Suberites cupuloides , as redescribed in Bergquist (1968), possesses a quite comparable set of spicules, differing in maximum achieved width and mean length of the larger category of tylostyles. These are minor points of distinction, but in association with the species’ erect-massive habit with conspicuous large, rounded lobes, and known occurrence on the south-western Pacific only, indicates that both are not cospecific. Further support for this hypothesis stems from Bergquist’s (1961, 1968) mention of “loose, subplumose, ascending fibres of extremely variable diameter” in the choanosome of S. cupuloides , which is quite comparable to what is seen in S. aurantiaca ( Duchassaing and Michelotti, 1864) for instance. This kind of architecture has been associated with the old concept of Laxosuberites Topsent, 1896 (cf. Topsent 1938), a genus no longer considered valid ( van Soest 2002a), and is not present in the new species reported upon here, which has a dense and confused choanosomal architecture.

Suberites latus comes very close to S. cranium sp. nov. in overall morphology. Lambe (1892) reported the north-eastern Pacific sponge as subhemispherical and possessing tylostyles in rather similar size categories as those described here. The species has subsequently been merged into S. suberia ( Montagu, 1818) , originally from the north-eastern Atlantic, on account of the finding of a few centrotylote microstrongyles, upon reexamination of the original series of specimens ( Lambe 1893). Later, de Laubenfels (1932) identified Californian specimens as belonging to this species, which he preferred to treat as a subspecies of suberia , within genus Ficulina Gray, 1867 . He failed to find any centrotylote microstrongyles, and neither did he clearly distinguish two size classes of tylostyles, having reported them as 70–590 µm long and 5–12 µm thick. We concur with van Soest et al. (2013) in recognizing the status of Lambe’s sponge as distinct from S. suberia and as the minor points of distinction in comparison to the Chilean species we list the irregularly subhemispherical habit illustrated by Lambe (1892, Pl. III, fig. 7), the ability to produce centrotylote microstrongyles, even if not widespread, and the possibility of being bright-orange alive, if de Laubenfels’ (1930) material is indeed cospecific. In support of this decision we add the failure to recover any S. latus -like sponges in the vast area comprised between California (ca. 37ºN) and the Chilean fjords region (ca. 43ºS), in spite of considerable sampling conducted in latter years ( Desqueyroux-Faúndez & van Soest 1997, Gómez et al. 2002, Hajdu et al. 2006 b, Carvalho 2008, Hooker 2008, Willenz et al. 2009).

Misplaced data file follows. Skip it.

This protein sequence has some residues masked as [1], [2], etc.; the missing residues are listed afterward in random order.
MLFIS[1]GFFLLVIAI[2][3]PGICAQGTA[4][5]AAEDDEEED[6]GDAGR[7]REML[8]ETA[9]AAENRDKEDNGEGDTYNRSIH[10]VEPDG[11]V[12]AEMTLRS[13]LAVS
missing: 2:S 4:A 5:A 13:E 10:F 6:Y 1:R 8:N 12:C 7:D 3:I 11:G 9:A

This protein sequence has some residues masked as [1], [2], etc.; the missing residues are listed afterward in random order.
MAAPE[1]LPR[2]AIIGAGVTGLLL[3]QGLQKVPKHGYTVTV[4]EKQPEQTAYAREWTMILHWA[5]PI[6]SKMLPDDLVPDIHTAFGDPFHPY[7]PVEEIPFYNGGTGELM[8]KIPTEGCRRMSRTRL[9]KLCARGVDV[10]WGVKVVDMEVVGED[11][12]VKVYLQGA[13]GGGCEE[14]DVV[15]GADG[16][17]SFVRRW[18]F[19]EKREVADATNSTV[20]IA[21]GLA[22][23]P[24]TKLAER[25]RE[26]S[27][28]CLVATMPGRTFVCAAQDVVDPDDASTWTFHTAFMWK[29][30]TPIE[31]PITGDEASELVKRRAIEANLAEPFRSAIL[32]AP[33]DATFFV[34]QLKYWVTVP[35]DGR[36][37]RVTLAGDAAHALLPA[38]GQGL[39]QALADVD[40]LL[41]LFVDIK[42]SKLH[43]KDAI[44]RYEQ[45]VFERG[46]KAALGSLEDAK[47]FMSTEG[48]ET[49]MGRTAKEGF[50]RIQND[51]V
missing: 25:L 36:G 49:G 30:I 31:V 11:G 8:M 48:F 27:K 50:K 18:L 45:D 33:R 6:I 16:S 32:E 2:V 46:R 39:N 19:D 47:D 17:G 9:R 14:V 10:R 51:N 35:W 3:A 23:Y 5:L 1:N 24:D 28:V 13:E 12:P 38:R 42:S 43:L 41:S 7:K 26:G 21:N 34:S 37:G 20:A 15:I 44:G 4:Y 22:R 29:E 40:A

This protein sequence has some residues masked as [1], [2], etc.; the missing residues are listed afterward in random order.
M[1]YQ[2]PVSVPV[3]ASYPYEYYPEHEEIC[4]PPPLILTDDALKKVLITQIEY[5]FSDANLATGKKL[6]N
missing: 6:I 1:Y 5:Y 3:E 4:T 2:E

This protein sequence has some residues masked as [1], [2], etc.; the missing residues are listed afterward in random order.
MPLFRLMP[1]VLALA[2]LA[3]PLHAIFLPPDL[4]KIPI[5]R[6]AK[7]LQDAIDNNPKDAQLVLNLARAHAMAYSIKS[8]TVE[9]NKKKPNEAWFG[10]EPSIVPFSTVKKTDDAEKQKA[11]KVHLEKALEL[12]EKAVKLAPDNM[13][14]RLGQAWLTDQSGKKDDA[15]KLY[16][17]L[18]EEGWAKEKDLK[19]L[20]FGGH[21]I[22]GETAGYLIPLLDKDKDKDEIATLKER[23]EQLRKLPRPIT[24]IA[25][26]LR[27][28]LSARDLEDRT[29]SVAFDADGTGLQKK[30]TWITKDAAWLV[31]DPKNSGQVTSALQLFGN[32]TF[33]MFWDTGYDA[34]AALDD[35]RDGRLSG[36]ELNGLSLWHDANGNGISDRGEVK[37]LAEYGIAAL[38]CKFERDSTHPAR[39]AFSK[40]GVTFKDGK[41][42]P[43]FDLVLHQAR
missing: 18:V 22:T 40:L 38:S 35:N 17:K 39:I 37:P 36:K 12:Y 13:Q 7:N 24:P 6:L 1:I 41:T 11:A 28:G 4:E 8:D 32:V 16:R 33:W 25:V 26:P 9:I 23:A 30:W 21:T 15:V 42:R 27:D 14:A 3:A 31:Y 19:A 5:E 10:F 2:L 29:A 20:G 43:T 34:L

Finally, two Chilean species of Suberites were described by Thiele (1905), S. puncturatus ( Fig. 4A View FIGURE 4 ) and S. ruber ( Fig. 4B View FIGURE 4 ). Both have tylostyles with dimensions comparable to those reported here from S. cranium sp. nov. Suberites puncturatus , from Coquimbo (ca. 30ºS), is easily discernible from the new species though, as it has a thickly encrusting habit, and its smaller tylostyles, actually tylostrongyles, are frequently rather markedly bent, sometimes twice. As highlighted by Thiele (1905), the species’ ectosome is marked by abundant pores, which render the overall architecture neatly reticulated in tangential view. This arrangement penetrates into both the subectosomal and outer choanosomal regions and is notoriously distinct from that which is observed in S. cranium sp. nov. as described above. Suberites ruber was described with a light-red live colour, and irregularly cushion-like in habit. Reexamination of the type material revealed that its choanosomal tylostyles are often sinuous, and that slender young forms, also sinuous and bearing markedly irregular heads abound. Thiele (1905) has referred to S. ruber ’s slight cavernous structure due to the common subectosomal and choanosomal aquiferous canals, which is a further point of distinction from S. cranium sp. nov.

The species reported upon here is thus considered well differentiated from other Suberites occurring in the Chilean-Peruvian area, its adjacent biogeographic provinces in the south-eastern Pacific and south-western Atlantic, or in additional areas, which albeit located farther away, have traditionally been regarded as possibly sharing faunistic elements with the marine temperate Chilean biota.


Switzerland, Geneva, Museum d'Histoire Naturelle














Suberites cranium Hajdu, Desqueyroux-Faúndez, Carvalho, Lôbo-Hajdu and Willenz

Hajdu, Eduardo, Desqueyroux-Faúndez, Ruth, Carvalho, Mariana De Souza, Lôbo-Hajdu, Gisele & Willenz, Philippe 2013

Suberites cranium

Willenz, Ph. & Hajdu, E. & Desqueyroux-Faundez, R. & Lobo-Hajdu, G. & Carvalho, M. 2009: 113